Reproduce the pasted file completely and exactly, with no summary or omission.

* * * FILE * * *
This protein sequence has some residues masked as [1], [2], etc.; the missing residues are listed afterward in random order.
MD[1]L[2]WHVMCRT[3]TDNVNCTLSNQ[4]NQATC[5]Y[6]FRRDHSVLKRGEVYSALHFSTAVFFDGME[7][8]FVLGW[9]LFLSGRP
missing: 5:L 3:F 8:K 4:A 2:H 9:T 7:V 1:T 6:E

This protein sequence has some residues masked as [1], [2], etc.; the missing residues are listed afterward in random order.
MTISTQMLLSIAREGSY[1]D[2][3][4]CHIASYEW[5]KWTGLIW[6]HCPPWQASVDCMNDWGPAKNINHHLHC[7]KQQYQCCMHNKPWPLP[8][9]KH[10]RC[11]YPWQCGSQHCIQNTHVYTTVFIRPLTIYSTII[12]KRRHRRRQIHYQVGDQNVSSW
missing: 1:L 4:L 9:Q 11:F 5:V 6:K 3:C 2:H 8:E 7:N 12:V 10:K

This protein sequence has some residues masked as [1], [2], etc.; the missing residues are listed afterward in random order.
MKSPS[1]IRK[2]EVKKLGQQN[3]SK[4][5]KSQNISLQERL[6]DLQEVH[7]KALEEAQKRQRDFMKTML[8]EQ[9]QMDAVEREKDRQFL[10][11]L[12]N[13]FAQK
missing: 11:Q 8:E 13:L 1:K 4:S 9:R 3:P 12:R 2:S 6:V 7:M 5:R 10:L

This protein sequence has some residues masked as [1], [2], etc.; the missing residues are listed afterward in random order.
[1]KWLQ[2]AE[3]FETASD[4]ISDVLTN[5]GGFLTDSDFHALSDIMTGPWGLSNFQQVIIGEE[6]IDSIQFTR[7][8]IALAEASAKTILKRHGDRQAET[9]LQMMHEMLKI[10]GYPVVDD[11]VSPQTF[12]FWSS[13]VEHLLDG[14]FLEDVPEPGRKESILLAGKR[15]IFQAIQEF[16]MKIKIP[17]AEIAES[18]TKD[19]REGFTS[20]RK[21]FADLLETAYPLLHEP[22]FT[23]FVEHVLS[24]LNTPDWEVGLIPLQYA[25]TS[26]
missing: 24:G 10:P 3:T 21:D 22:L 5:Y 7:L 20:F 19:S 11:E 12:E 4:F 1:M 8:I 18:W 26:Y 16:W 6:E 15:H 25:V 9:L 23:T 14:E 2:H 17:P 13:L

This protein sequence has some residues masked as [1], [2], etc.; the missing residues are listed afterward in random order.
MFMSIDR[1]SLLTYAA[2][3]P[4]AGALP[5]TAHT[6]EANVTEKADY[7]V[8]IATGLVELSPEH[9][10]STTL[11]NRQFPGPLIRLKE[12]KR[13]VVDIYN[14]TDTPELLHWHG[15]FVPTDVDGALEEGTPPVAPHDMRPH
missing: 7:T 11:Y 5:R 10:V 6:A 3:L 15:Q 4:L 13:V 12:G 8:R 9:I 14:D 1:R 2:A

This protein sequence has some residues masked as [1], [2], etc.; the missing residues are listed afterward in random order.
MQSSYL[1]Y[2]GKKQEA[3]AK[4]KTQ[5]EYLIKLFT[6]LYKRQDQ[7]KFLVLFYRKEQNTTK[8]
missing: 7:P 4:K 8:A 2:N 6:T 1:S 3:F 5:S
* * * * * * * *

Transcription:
This protein sequence has some residues masked as [1], [2], etc.; the missing residues are listed afterward in random order.
MD[1]L[2]WHVMCRT[3]TDNVNCTLSNQ[4]NQATC[5]Y[6]FRRDHSVLKRGEVYSALHFSTAVFFDGME[7][8]FVLGW[9]LFLSGRP
missing: 5:L 3:F 8:K 4:A 2:H 9:T 7:V 1:T 6:E

This protein sequence has some residues masked as [1], [2], etc.; the missing residues are listed afterward in random order.
MTISTQMLLSIAREGSY[1]D[2][3][4]CHIASYEW[5]KWTGLIW[6]HCPPWQASVDCMNDWGPAKNINHHLHC[7]KQQYQCCMHNKPWPLP[8][9]KH[10]RC[11]YPWQCGSQHCIQNTHVYTTVFIRPLTIYSTII[12]KRRHRRRQIHYQVGDQNVSSW
missing: 1:L 4:L 9:Q 11:F 5:V 6:K 3:C 2:H 8:E 7:N 12:V 10:K

This protein sequence has some residues masked as [1], [2], etc.; the missing residues are listed afterward in random order.
MKSPS[1]IRK[2]EVKKLGQQN[3]SK[4][5]KSQNISLQERL[6]DLQEVH[7]KALEEAQKRQRDFMKTML[8]EQ[9]QMDAVEREKDRQFL[10][11]L[12]N[13]FAQK
missing: 11:Q 8:E 13:L 1:K 4:S 9:R 3:P 12:R 2:S 6:V 7:M 5:R 10:L

This protein sequence has some residues masked as [1], [2], etc.; the missing residues are listed afterward in random order.
[1]KWLQ[2]AE[3]FETASD[4]ISDVLTN[5]GGFLTDSDFHALSDIMTGPWGLSNFQQVIIGEE[6]IDSIQFTR[7][8]IALAEASAKTILKRHGDRQAET[9]LQMMHEMLKI[10]GYPVVDD[11]VSPQTF[12]FWSS[13]VEHLLDG[14]FLEDVPEPGRKESILLAGKR[15]IFQAIQEF[16]MKIKIP[17]AEIAES[18]TKD[19]REGFTS[20]RK[21]FADLLETAYPLLHEP[22]FT[23]FVEHVLS[24]LNTPDWEVGLIPLQYA[25]TS[26]
missing: 24:G 10:P 3:T 21:D 22:L 5:Y 7:L 20:F 19:S 11:E 12:E 4:F 1:M 8:I 18:W 26:Y 16:W 6:E 15:H 25:V 9:L 23:T 14:E 2:H 17:P 13:L

This protein sequence has some residues masked as [1], [2], etc.; the missing residues are listed afterward in random order.
MFMSIDR[1]SLLTYAA[2][3]P[4]AGALP[5]TAHT[6]EANVTEKADY[7]V[8]IATGLVELSPEH[9][10]STTL[11]NRQFPGPLIRLKE[12]KR[13]VVDIYN[14]TDTPELLHWHG[15]FVPTDVDGALEEGTPPVAPHDMRPH
missing: 7:T 11:Y 5:R 10:V 6:A 3:L 15:Q 4:L 13:V 12:G 8:R 9:I 14:D 1:R 2:A

This protein sequence has some residues masked as [1], [2], etc.; the missing residues are listed afterward in random order.
MQSSYL[1]Y[2]GKKQEA[3]AK[4]KTQ[5]EYLIKLFT[6]LYKRQDQ[7]KFLVLFYRKEQNTTK[8]
missing: 7:P 4:K 8:A 2:N 6:T 1:S 3:F 5:S